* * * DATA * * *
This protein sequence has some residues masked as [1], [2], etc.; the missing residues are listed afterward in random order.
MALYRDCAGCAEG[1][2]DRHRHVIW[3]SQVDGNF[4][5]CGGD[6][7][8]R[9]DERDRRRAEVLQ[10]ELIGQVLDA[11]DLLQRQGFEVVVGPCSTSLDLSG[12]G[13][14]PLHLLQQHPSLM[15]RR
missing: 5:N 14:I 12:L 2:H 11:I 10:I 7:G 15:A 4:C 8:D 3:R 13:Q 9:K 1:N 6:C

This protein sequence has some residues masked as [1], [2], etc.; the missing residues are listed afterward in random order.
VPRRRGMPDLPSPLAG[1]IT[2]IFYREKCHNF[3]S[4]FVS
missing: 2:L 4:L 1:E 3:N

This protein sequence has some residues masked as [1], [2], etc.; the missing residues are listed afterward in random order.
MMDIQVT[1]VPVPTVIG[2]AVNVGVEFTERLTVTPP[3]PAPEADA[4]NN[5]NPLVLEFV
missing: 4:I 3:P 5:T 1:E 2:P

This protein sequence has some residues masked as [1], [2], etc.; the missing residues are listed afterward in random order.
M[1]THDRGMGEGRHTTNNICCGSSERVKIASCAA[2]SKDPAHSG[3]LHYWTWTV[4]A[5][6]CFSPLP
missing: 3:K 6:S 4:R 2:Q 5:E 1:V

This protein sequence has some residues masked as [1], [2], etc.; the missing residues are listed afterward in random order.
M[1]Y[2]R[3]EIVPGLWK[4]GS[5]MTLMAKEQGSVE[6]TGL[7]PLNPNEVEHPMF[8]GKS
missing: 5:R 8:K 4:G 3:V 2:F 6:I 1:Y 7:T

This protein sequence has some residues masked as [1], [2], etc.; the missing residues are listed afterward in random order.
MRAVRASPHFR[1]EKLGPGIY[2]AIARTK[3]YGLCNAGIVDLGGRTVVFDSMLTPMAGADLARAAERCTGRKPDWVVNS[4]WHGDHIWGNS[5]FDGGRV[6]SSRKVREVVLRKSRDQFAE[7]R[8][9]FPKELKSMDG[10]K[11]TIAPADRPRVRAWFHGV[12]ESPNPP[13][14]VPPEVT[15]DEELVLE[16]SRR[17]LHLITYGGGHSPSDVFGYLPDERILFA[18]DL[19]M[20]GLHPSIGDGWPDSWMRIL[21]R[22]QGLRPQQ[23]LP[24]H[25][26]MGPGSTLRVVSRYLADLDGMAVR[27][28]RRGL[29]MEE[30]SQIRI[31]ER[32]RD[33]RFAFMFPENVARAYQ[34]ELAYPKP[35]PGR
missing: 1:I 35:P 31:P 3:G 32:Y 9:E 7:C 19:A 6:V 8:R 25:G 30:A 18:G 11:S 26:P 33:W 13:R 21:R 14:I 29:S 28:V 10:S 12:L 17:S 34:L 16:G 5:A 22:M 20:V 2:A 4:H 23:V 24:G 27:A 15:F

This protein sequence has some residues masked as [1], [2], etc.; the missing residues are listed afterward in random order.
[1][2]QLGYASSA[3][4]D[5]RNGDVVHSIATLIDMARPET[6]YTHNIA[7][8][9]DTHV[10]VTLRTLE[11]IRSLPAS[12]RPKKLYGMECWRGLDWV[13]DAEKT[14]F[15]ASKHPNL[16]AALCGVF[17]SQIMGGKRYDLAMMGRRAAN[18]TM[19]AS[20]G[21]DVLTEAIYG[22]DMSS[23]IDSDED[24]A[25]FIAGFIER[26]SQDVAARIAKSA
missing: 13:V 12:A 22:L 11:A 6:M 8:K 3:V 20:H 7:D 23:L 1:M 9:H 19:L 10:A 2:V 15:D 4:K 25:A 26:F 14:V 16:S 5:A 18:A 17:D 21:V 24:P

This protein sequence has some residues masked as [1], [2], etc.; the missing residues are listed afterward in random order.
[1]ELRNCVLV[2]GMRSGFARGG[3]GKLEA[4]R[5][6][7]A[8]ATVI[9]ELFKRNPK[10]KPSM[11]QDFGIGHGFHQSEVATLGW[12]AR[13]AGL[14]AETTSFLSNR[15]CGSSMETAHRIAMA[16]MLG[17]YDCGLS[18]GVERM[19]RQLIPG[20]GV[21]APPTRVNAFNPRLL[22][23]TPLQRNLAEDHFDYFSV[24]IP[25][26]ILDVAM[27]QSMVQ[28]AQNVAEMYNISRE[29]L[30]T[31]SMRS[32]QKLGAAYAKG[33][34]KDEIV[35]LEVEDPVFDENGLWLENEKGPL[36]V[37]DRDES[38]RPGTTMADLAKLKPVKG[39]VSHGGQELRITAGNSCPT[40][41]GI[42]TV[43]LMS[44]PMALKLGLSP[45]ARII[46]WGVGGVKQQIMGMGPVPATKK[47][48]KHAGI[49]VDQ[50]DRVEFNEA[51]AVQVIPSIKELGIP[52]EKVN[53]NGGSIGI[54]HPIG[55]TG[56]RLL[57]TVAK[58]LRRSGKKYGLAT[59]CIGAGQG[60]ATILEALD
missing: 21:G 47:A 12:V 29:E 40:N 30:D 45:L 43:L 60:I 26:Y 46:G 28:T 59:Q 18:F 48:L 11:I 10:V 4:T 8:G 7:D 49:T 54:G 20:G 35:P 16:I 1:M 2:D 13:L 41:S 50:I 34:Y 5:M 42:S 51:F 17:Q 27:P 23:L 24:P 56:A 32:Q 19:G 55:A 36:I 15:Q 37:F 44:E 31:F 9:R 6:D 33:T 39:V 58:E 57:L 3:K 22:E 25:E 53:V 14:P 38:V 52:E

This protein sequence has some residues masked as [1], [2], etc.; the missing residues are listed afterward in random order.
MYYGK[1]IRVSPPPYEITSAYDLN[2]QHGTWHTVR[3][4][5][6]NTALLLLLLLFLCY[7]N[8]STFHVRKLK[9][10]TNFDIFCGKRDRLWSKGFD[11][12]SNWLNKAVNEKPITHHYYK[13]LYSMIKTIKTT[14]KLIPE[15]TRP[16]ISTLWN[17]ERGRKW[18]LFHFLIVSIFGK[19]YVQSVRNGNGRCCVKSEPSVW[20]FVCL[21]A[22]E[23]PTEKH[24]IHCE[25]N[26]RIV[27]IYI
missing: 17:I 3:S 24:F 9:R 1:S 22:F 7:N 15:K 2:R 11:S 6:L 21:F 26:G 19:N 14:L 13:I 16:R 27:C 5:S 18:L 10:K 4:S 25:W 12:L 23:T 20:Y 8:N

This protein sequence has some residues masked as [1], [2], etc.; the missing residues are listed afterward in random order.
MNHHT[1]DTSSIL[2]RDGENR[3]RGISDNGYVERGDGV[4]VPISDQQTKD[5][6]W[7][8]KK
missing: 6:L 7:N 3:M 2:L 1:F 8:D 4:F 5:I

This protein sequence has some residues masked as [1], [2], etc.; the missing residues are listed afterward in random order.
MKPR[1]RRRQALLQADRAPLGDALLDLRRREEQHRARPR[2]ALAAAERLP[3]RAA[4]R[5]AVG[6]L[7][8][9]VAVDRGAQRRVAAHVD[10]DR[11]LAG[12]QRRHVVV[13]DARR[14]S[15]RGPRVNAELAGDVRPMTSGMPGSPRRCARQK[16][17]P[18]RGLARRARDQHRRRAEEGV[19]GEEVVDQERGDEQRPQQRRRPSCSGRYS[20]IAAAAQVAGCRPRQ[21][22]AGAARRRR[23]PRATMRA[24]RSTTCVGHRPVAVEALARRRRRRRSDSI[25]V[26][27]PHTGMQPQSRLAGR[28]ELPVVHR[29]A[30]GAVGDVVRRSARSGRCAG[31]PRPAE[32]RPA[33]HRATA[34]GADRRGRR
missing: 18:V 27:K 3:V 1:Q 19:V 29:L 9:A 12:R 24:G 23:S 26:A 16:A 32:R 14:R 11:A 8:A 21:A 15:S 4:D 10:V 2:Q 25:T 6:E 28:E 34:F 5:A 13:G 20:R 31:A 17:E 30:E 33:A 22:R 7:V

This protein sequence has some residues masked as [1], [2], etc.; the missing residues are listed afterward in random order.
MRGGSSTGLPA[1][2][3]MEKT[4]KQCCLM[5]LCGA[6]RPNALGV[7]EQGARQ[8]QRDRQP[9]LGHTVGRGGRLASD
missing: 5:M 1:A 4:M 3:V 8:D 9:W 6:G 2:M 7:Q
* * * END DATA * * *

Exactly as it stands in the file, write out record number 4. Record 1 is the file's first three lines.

This protein sequence has some residues masked as [1], [2], etc.; the missing residues are listed afterward in random order.
M[1]THDRGMGEGRHTTNNICCGSSERVKIASCAA[2]SKDPAHSG[3]LHYWTWTV[4]A[5][6]CFSPLP
missing: 3:K 6:S 4:R 2:Q 5:E 1:V